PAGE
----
Only 9 months ago, when the survey was conducted, the US biosimilar arena was far different. It took place after approval and launch of the first pegfilgrastim biosimilar but before the launch of the cancer-treating biosimilars. The discussion of rebate safe harbors was in full swing, the federal government was thinking through its approach to peeling back the patent thicket, and a war on drug pricing was being waged. Today, only the drug pricing efforts are still ongoing. Any hopes for an adalimumab biosimilar launch before 2023 have disappeared. However, a handful of critical launches (e.g., Udenyca®, Kanjinti®, Mvasi®) have pressed more immediate discussion of biosimilar uptake.

The results of this survey demonstrate once again that pharmacists working in managed care organizations are very open to helping spur biosimilar access. Both the manufacturers and payers need to take advantage of this opportunity today.

The Potential Effect of Amgen’s Launch on Biosimilar Licensing Deals

Imagine this interesting and perhaps very real-life scenario. It could have several implications for the present biosimilar marketing picture.

Biosimilar licensing deals

A reference manufacturer, we’ll call them Arby, signs multiple licensing deals with biosimilar manufacturers, to launch their products sequentially in 2025. The licensing deals all conclude outstanding patent litigation between the parties. But one biosimilar manufacturer doesn’t sign. We’ll call them Brooklyn Industries (BI for short).

Despite Arby’s contention that its patents on the reference product Yultira are valid until the year 2045, BI decides to launch at risk in July 2020. According to the phased launch schedule, another manufacturer, Thousand Oaks, was supposed to have the first biosimilar available on the market, with a three-month jump on the other seven competitors. Does that really give BI a five-year start over all of its competitors? And what if BI had an interchangeable biosimilar designation? Would that enable them to lock up the marketshare?

Biosimilar Licensing Deals: The Acceleration Effect

This scenario is actually playing out today with Amgen’s launch announcement of its trastuzumab and bevacizumab biosimilars (Kanjinti® and Mvasi®, respectively). Other manufacturers, including Pfizer, Samsung Bioepis, Mylan/Biocon, Teva/Celltrion have licensing agreements in place with Genentech (a subsidiary of Roche) for launch of their Herceptin® biosimilars. Only Amgen’s Mvasi and Pfizer’s Zirabev® are approved (so far) to compete for the bevacizumab business. The details of the licensing deals signed by Roche have not been released publicly, so we do not know when the first “authorized” biosimilars were supposed to launch. Conjecture abounded that it would be in 2019, nevertheless.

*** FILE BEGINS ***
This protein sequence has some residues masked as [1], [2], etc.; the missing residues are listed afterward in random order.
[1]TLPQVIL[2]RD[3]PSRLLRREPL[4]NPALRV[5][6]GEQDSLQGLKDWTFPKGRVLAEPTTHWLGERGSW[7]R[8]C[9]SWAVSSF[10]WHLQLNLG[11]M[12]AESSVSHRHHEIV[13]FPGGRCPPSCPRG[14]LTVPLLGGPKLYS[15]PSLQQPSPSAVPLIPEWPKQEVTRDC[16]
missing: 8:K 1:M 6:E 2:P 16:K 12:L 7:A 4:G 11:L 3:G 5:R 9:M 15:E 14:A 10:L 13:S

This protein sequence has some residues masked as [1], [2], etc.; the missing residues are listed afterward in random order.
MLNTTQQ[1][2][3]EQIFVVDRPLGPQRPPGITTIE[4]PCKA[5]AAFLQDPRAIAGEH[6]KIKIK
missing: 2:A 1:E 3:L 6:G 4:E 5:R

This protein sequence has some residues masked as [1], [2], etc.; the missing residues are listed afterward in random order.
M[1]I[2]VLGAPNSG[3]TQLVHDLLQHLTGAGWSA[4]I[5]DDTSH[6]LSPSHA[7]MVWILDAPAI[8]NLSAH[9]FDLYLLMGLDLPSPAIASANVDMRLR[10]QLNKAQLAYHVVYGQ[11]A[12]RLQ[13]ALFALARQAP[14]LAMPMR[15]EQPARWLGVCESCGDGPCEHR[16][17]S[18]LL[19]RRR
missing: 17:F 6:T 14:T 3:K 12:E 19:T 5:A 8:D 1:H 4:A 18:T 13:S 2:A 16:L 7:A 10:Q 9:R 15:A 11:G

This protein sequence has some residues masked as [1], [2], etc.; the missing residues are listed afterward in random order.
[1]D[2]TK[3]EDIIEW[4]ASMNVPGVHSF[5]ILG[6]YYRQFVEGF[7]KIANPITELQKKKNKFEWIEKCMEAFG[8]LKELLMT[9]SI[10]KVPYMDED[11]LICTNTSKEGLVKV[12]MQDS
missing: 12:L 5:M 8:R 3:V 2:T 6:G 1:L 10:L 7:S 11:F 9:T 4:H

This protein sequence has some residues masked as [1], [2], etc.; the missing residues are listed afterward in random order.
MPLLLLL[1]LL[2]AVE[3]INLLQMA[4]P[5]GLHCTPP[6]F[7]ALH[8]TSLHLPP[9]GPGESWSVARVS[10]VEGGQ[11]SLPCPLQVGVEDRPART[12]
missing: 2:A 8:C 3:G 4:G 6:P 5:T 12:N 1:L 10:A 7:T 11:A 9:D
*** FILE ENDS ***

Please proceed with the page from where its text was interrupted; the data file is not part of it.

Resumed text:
How does Amgen’s Kanjinti launch affect the licensing agreements that were signed with Roche? Does it mean that Amgen gets a substantial head start on the competition? Do the licensing contracts consider this possibility?

According to Kevin M. Nelson, JD, at the Chicago-based law firm Schiff Hardin, this scenario is considered in a typical pharmaceutical licensing arrangement. “Typically, settlement agreements in the pharma space include what are called acceleration clauses. Such clauses will allow an agreed-upon launch date to be accelerated to an earlier date in the event the patent or patents are invalidated or found not infringed in another litigation, or if a competing product or authorized competing product comes on the market before that agreed-upon date.”

Biosimilar licensing deals
Kevin M. Nelson, JD

He added that these acceleration provisions “can come in a variety of flavors from a change in royalty rate or structure, a requirement to leave the market if the ‘unauthorized entrant’ leaves the market, or perhaps agreed damages.” 

Accelerating Clauses Are One Thing. Accelerating Launch Is Another Matter

The fact that Amgen has announced its immediate launch may present more pragmatic problems for the other manufacturers, Mr. Nelson pointed out. Let’s say that you were a member of the Mylan/Biocon team. Your product was approved more than 18 months ago (the first one approved). Let’s also say that your licensing agreement with Genentech allowed you to launch after November 1 (a purely speculative, arbitrary date). Finally, assume that your licensing agreement was generous: it allowed you to launch as soon as possible after another competitor jumped the starter’s gun. Is it feasible to launch immediately, perhaps four months early?

“The biosimilar companies cannot just fire up the machines and have product ready tomorrow,” stated Mr. Nelson. There are all of the logistical issues surrounding a launch that must be considered: “Manufacturing, packaging, sales, and distribution all take time,” he said. “And you don’t want inventory to go bad—especially not this type as it is expensive. They may have some reserve lots or made small batches just in case, so we could see a trickle into the market.”

Remember, also, that payer and health system contracts are not arrived at overnight. Even if the Mylan/Biocon team did have lots available for shipment, they might not have places in the US to ship, other than to a group purchasing organization or distributor’s warehouse.